ASX slides below 6000
The ASX closed below the 6000 level for the first time since early December on Monday, pulled down by banks, as Domain shares shed 17 per cent following the shock resignation of its CEO.
CBA shares fell 1.2 per cent to $78.85, with Citi downgrading the lender to sell. Other banks were lower as well, with Westpac down 1.2 per cent at $30.57, ANZ ending the day 0.9 per cent lower at $28.30 and NAB 0.6 per cent weaker at $29.
The banking sector was biggest drag on the benchmark S&P/ASX 200 index, which ended the session down 13 points, or 0.2 per cent, at 5991.
The All Ordinaries ended lower by the same amount in point and percentage terms to finish the day at 6106. The Australian dollar was a touch weaker against the US dollar, at US79.89¢, with investors appearing to take the weekend’s US government shutdown in their stride.
Monday’s weakness aside, Deutsche Bank’s equity strategy team expects 2018 to be another good year for the Australian market although returns for the ASX are likely to continue to lag those of other global markets.
“Market valuations should be sustained at above-average levels while earnings growth is expected to be reasonable,” strategist Tim Baker said.
Domain was the standout mover on Monday, with the firm’s shares slumping 17.2 per cent to $2.75 on Monday after the news that CEO Antony Catalano had unexpectedly resigned.
Domain was recently spun out from Fairfax Media, the publisher of The Sydney Morning Herald and the Australian Financial Review, which ended the day down 9.7 per cent at 67 cents. Elsewhere in the media sector, Nine Entertainment climbed 6.9 per cent to $1.63, while Seven West Media gained 4.6 per cent to 58¢.
Healthcare stocks were also a focus, after Australian Pharmaceuticals shed 3.6 per cent to $1.48 after a profit warning, while Mayne Pharma lost 6.7 per cent to 69c.
Retail Food Group fell 2.4 per cent to $2.02 after it created a new chief executive role to oversee its embattled Australian store network. Former Metcash executive Richard Hinson was hired for the role.
The ADRs of eCargo Holdings surged 233 per cent to 23 cents in Australian trading on Monday after the firm said that it will buy 45 per cent of entrepreneur Jessica Rudd’s online retail business, Jessica’s Suitcase.
CBA shares lost 1.2 per cent with the bank ending the session at $78.85. Citi downgraded the banking giant to sell from neutral with the bank’s analysts saying that their framework for examining previous banking crises suggests a period of share price underperformance is likely for CBA. Second-half earnings in 2018 are likely to be much more challenging for the lender, the analysts said. They noted that, with the benefit of mortgage repricing changes now largely evident, there could be a decline in balance sheet momentum combined with rising compliance and remediation costs. “We envisage an unwinding of CBA’s relative valuation multiple with corresponding underperformance,” the analysts said while cutting their target price for the bank to $72 from $76.75.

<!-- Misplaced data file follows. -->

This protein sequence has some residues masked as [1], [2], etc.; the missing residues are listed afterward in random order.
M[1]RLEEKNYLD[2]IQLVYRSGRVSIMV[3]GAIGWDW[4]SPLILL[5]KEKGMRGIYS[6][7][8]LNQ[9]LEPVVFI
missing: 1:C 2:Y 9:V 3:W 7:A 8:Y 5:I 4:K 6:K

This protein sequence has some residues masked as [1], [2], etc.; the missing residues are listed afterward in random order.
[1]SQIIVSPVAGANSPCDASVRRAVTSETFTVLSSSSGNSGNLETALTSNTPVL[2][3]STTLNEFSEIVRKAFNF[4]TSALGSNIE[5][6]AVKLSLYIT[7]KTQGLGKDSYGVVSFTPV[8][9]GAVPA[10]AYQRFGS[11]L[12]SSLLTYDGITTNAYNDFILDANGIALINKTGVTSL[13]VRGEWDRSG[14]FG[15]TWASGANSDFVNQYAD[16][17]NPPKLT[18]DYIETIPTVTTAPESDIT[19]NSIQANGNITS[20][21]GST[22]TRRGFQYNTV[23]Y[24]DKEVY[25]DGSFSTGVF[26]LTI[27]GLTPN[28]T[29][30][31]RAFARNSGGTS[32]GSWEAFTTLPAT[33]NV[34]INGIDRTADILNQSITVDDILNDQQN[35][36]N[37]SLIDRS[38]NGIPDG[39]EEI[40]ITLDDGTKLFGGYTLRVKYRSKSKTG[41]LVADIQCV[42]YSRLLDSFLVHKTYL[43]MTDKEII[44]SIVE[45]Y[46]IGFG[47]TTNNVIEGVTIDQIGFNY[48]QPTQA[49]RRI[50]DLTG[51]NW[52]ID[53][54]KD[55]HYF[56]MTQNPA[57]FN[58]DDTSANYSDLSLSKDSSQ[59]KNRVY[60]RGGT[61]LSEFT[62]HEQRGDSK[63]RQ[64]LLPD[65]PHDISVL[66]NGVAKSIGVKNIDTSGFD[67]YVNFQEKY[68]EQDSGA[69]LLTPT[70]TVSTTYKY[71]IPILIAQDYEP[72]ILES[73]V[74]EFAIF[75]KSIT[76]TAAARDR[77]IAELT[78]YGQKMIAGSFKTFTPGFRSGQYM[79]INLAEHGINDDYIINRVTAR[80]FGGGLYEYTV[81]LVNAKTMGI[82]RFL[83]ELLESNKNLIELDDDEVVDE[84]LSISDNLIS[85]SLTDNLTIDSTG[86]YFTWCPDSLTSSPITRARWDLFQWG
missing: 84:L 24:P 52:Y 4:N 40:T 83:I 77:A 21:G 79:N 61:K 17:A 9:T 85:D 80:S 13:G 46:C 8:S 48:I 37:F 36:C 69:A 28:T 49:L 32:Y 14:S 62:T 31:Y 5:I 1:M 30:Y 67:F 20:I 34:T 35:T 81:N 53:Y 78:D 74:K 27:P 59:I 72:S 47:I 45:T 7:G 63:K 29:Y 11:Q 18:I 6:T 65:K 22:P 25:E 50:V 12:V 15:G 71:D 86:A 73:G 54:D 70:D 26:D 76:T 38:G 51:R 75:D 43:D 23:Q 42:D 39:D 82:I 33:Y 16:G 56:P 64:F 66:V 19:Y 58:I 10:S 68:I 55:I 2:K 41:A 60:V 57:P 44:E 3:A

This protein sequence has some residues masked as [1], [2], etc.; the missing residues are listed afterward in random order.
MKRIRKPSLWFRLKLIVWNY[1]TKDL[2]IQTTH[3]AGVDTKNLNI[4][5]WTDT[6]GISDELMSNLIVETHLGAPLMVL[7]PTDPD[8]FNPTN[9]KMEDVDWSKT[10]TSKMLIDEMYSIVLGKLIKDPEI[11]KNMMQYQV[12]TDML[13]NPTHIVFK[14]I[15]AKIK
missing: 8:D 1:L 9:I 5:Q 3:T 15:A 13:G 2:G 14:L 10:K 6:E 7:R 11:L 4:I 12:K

Last year saw the largest increase in the number of billionaires, and their wealth, since the start of this century. The number of Australian billionaires grew by a third in 2017, and has more than doubled in the last decade. Australia added eight new billionaires in 2017, lifting the number to 33, while their overall wealth increased by around $38 billion and their total wealth sitting at around $115.4 billion. Miners make up a large proportion of the nation’s top 10 billionaires, with Gina Rinehart topping the list.
Tokyo braced for heavy snowfall on Monday, prompting Japan’s national broadcaster to urge the city’s workaholic citizens to head home early, and some train operators to cancel services. As much as 10 cm was predicted for central Tokyo by the time the snow was expected to stop early on Tuesday. Trade officials are gathering in Tokyo this week to try and forge ahead with a trade pact that US President Donald Trump abandoned last year, the new 11-member club risks getting bogged down by resistance from Canada. Along with Australia and Mexico, Tokyo has lobbied hard for the agreement.
The Australian dollar was a touch weaker against the US dollar on Monday, trading at US78.89¢, with markets appearing largely unruffled by the shuttering of the US government over the weekend. “While a shutdown is not ideal, it’s unlikely to last long and won’t have negative long-term implications,” said Diana Mousina at AMP Capital. “But, the longer the shutdown goes on, the more negative it will be for equities in the short-term. The issue around lifting the debt ceiling is also coming up and needs to be voted on in February and is more important than a government shutdown risk because of the need to keep paying US debt.”
Mexico and Turkey are showing themselves to be the most attractive emerging markets in 2018 based on a range of metrics including growth, yields, current-account position and asset valuations evaluated by Bloomberg. By contrast, Asian economies were among the five least attractive. Mexico and Turkey scored higher as their real effective exchange rates are competitive compared with the average of the past 10 years. For India and China, their valuations are relatively expensive in historical terms.
Singapore Exchange said it will allow companies with dual-class share structures to list, a month after Hong Kong announced a similar proposal, as competition between markets for technology listings becomes increasingly fierce. SGX will consult on the rules this quarter and expects the first listing “soon after,” CEO Loh Boon Chye said. The Monetary Authority of Singapore said it supported SGX’s decision to allow dual-class share structures, and that it would review the safeguards the exchange will propose to mitigate the risks involved. SGX also said that it would go ahead with the introduction of stock futures on some of India’s largest companies on Feb. 5.